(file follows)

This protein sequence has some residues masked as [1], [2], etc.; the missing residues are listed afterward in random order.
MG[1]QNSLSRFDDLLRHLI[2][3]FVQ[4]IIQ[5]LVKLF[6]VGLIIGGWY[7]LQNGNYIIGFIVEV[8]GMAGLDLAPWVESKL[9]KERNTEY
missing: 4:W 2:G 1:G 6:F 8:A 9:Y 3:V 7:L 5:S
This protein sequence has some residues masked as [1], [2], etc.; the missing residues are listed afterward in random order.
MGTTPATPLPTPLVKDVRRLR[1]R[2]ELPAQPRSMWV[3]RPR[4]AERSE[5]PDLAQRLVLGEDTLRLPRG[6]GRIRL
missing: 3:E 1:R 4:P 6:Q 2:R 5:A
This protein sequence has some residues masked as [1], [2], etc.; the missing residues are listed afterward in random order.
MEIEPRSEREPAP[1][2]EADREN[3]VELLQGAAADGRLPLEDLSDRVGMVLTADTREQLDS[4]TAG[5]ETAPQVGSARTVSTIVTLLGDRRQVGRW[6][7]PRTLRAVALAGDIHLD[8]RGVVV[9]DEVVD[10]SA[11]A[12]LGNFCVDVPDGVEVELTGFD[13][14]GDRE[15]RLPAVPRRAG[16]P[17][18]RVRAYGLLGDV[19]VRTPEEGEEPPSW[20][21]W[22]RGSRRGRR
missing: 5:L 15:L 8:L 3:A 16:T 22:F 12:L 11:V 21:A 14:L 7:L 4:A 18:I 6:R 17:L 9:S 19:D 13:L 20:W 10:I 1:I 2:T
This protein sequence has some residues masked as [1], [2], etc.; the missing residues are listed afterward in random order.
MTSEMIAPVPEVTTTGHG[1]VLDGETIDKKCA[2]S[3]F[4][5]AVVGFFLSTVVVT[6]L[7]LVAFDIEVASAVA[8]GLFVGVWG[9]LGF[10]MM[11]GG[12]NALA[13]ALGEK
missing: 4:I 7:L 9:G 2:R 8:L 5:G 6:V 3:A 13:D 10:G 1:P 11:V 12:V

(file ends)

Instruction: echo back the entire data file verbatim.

This protein sequence has some residues masked as [1], [2], etc.; the missing residues are listed afterward in random order.
MG[1]QNSLSRFDDLLRHLI[2][3]FVQ[4]IIQ[5]LVKLF[6]VGLIIGGWY[7]LQNGNYIIGFIVEV[8]GMAGLDLAPWVESKL[9]KERNTEY
missing: 4:W 2:G 1:G 6:F 8:A 9:Y 3:V 7:L 5:S
This protein sequence has some residues masked as [1], [2], etc.; the missing residues are listed afterward in random order.
MGTTPATPLPTPLVKDVRRLR[1]R[2]ELPAQPRSMWV[3]RPR[4]AERSE[5]PDLAQRLVLGEDTLRLPRG[6]GRIRL
missing: 3:E 1:R 4:P 6:Q 2:R 5:A
This protein sequence has some residues masked as [1], [2], etc.; the missing residues are listed afterward in random order.
MEIEPRSEREPAP[1][2]EADREN[3]VELLQGAAADGRLPLEDLSDRVGMVLTADTREQLDS[4]TAG[5]ETAPQVGSARTVSTIVTLLGDRRQVGRW[6][7]PRTLRAVALAGDIHLD[8]RGVVV[9]DEVVD[10]SA[11]A[12]LGNFCVDVPDGVEVELTGFD[13][14]GDRE[15]RLPAVPRRAG[16]P[17][18]RVRAYGLLGDV[19]VRTPEEGEEPPSW[20][21]W[22]RGSRRGRR
missing: 5:L 15:L 8:L 3:A 16:T 22:F 12:L 11:V 21:A 14:L 7:L 4:A 18:I 6:R 17:L 9:S 19:D 13:L 20:W 10:I 1:I 2:T
This protein sequence has some residues masked as [1], [2], etc.; the missing residues are listed afterward in random order.
MTSEMIAPVPEVTTTGHG[1]VLDGETIDKKCA[2]S[3]F[4][5]AVVGFFLSTVVVT[6]L[7]LVAFDIEVASAVA[8]GLFVGVWG[9]LGF[10]MM[11]GG[12]NALA[13]ALGEK
missing: 4:I 7:L 9:G 2:R 8:L 5:G 6:V 3:A 13:D 10:G 1:P 11:V 12:V